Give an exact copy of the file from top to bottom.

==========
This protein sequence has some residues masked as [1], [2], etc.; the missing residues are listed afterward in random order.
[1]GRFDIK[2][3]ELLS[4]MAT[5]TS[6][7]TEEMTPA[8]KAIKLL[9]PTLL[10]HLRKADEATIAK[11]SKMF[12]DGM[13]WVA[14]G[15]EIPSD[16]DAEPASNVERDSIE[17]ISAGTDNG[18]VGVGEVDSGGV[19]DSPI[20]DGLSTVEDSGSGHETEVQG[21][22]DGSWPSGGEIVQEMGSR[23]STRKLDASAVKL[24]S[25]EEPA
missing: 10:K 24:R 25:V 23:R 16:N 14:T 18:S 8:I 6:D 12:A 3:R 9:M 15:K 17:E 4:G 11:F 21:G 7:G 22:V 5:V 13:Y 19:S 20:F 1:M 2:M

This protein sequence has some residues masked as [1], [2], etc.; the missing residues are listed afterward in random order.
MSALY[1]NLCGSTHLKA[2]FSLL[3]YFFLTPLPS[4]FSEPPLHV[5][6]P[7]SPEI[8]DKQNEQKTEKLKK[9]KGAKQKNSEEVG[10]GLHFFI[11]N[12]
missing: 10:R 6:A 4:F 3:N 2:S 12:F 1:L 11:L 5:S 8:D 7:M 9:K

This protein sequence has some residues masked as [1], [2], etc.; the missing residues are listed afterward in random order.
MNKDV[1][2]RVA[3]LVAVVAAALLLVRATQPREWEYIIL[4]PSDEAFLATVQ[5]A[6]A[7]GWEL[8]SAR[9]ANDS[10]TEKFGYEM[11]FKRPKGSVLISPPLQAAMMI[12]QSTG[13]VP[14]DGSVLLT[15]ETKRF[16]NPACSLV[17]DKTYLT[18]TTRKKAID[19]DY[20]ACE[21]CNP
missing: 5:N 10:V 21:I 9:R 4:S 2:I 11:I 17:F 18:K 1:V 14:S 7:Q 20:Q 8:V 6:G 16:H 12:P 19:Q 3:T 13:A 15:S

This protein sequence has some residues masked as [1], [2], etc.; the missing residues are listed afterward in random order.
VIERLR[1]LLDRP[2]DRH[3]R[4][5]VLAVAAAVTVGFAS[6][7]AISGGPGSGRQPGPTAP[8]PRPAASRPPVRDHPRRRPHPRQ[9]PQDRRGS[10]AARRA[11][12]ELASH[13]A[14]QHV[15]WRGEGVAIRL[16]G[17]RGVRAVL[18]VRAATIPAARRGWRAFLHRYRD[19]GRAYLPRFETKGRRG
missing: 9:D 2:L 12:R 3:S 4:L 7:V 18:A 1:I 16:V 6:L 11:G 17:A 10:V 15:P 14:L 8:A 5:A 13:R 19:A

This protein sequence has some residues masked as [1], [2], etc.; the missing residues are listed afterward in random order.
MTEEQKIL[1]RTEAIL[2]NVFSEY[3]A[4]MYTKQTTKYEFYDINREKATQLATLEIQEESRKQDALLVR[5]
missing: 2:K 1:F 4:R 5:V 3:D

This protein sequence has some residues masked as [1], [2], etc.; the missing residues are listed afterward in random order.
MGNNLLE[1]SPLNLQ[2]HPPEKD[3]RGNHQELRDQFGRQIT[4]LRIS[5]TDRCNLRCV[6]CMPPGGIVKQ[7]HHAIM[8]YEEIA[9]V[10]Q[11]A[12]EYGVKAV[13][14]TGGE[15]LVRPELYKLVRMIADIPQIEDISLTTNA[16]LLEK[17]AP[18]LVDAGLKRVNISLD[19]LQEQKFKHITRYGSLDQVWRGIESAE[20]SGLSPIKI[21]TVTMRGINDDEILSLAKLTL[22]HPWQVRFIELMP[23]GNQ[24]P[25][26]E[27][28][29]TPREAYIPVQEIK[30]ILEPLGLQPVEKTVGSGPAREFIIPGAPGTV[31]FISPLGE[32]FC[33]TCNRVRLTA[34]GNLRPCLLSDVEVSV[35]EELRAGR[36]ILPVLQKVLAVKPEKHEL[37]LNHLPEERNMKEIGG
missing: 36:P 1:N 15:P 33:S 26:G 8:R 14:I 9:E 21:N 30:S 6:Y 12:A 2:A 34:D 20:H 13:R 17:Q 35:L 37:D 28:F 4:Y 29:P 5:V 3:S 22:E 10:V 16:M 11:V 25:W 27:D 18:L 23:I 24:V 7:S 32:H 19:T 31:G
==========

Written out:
This protein sequence has some residues masked as [1], [2], etc.; the missing residues are listed afterward in random order.
[1]GRFDIK[2][3]ELLS[4]MAT[5]TS[6][7]TEEMTPA[8]KAIKLL[9]PTLL[10]HLRKADEATIAK[11]SKMF[12]DGM[13]WVA[14]G[15]EIPSD[16]DAEPASNVERDSIE[17]ISAGTDNG[18]VGVGEVDSGGV[19]DSPI[20]DGLSTVEDSGSGHETEVQG[21][22]DGSWPSGGEIVQEMGSR[23]STRKLDASAVKL[24]S[25]EEPA
missing: 10:K 24:R 25:V 23:R 16:N 14:T 18:S 8:I 6:D 12:A 3:R 9:M 15:K 17:E 4:G 11:F 21:G 7:G 22:V 5:V 13:Y 19:S 20:F 1:M 2:M

This protein sequence has some residues masked as [1], [2], etc.; the missing residues are listed afterward in random order.
MSALY[1]NLCGSTHLKA[2]FSLL[3]YFFLTPLPS[4]FSEPPLHV[5][6]P[7]SPEI[8]DKQNEQKTEKLKK[9]KGAKQKNSEEVG[10]GLHFFI[11]N[12]
missing: 10:R 6:A 4:F 3:N 2:S 12:F 1:L 11:L 5:S 8:D 7:M 9:K

This protein sequence has some residues masked as [1], [2], etc.; the missing residues are listed afterward in random order.
MNKDV[1][2]RVA[3]LVAVVAAALLLVRATQPREWEYIIL[4]PSDEAFLATVQ[5]A[6]A[7]GWEL[8]SAR[9]ANDS[10]TEKFGYEM[11]FKRPKGSVLISPPLQAAMMI[12]QSTG[13]VP[14]DGSVLLT[15]ETKRF[16]NPACSLV[17]DKTYLT[18]TTRKKAID[19]DY[20]ACE[21]CNP
missing: 5:N 10:V 21:I 9:R 4:S 2:I 11:I 17:F 18:K 1:V 14:S 7:Q 20:Q 8:V 6:G 16:H 12:P 19:Q 3:T 13:A 15:S

This protein sequence has some residues masked as [1], [2], etc.; the missing residues are listed afterward in random order.
VIERLR[1]LLDRP[2]DRH[3]R[4][5]VLAVAAAVTVGFAS[6][7]AISGGPGSGRQPGPTAP[8]PRPAASRPPVRDHPRRRPHPRQ[9]PQDRRGS[10]AARRA[11][12]ELASH[13]A[14]QHV[15]WRGEGVAIRL[16]G[17]RGVRAVL[18]VRAATIPAARRGWRAFLHRYRD[19]GRAYLPRFETKGRRG
missing: 9:D 2:L 12:R 3:S 4:L 7:V 18:A 1:I 16:V 6:L 11:G 17:A 10:V 15:P 14:L 8:A 5:A 13:R 19:A

This protein sequence has some residues masked as [1], [2], etc.; the missing residues are listed afterward in random order.
MTEEQKIL[1]RTEAIL[2]NVFSEY[3]A[4]MYTKQTTKYEFYDINREKATQLATLEIQEESRKQDALLVR[5]
missing: 2:K 1:F 4:R 5:V 3:D

This protein sequence has some residues masked as [1], [2], etc.; the missing residues are listed afterward in random order.
MGNNLLE[1]SPLNLQ[2]HPPEKD[3]RGNHQELRDQFGRQIT[4]LRIS[5]TDRCNLRCV[6]CMPPGGIVKQ[7]HHAIM[8]YEEIA[9]V[10]Q[11]A[12]EYGVKAV[13][14]TGGE[15]LVRPELYKLVRMIADIPQIEDISLTTNA[16]LLEK[17]AP[18]LVDAGLKRVNISLD[19]LQEQKFKHITRYGSLDQVWRGIESAE[20]SGLSPIKI[21]TVTMRGINDDEILSLAKLTL[22]HPWQVRFIELMP[23]GNQ[24]P[25][26]E[27][28][29]TPREAYIPVQEIK[30]ILEPLGLQPVEKTVGSGPAREFIIPGAPGTV[31]FISPLGE[32]FC[33]TCNRVRLTA[34]GNLRPCLLSDVEVSV[35]EELRAGR[36]ILPVLQKVLAVKPEKHEL[37]LNHLPEERNMKEIGG
missing: 36:P 1:N 15:P 33:S 26:G 8:R 14:I 9:E 21:N 30:S 6:Y 12:A 2:A 34:D 20:H 13:R 17:Q 35:L 37:D 28:F 4:Y 29:P 5:V 3:S 22:E 10:V 16:M 11:V 25:W 27:D 18:L 23:I 24:V 7:S 32:H 19:T 31:G